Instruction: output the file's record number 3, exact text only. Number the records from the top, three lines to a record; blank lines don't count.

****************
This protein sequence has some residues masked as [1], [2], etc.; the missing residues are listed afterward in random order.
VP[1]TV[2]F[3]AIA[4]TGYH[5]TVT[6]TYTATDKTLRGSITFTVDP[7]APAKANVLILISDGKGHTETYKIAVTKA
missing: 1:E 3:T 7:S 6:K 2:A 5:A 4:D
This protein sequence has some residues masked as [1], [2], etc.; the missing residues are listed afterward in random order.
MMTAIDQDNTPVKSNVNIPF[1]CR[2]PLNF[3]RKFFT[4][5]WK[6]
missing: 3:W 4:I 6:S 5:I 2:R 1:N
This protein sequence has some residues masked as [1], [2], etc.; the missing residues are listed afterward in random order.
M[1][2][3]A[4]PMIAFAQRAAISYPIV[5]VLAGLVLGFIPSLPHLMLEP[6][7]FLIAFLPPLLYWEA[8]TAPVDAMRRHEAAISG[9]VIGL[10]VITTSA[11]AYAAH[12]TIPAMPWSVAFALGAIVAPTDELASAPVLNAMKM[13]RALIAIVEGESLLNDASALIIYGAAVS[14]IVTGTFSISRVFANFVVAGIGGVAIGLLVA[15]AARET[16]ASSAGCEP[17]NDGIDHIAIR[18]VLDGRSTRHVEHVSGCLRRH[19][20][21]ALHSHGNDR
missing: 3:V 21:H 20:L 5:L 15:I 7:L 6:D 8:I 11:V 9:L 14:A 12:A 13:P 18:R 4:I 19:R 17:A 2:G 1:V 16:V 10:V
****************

This protein sequence has some residues masked as [1], [2], etc.; the missing residues are listed afterward in random order.
M[1][2][3]A[4]PMIAFAQRAAISYPIV[5]VLAGLVLGFIPSLPHLMLEP[6][7]FLIAFLPPLLYWEA[8]TAPVDAMRRHEAAISG[9]VIGL[10]VITTSA[11]AYAAH[12]TIPAMPWSVAFALGAIVAPTDELASAPVLNAMKM[13]RALIAIVEGESLLNDASALIIYGAAVS[14]IVTGTFSISRVFANFVVAGIGGVAIGLLVA[15]AARET[16]ASSAGCEP[17]NDGIDHIAIR[18]VLDGRSTRHVEHVSGCLRRH[19][20][21]ALHSHGNDR
missing: 3:V 21:H 20:L 5:L 15:I 7:L 6:D 8:I 11:V 9:L 14:A 12:A 13:P 18:R 4:I 19:R 17:A 2:G 1:V 16:V 10:V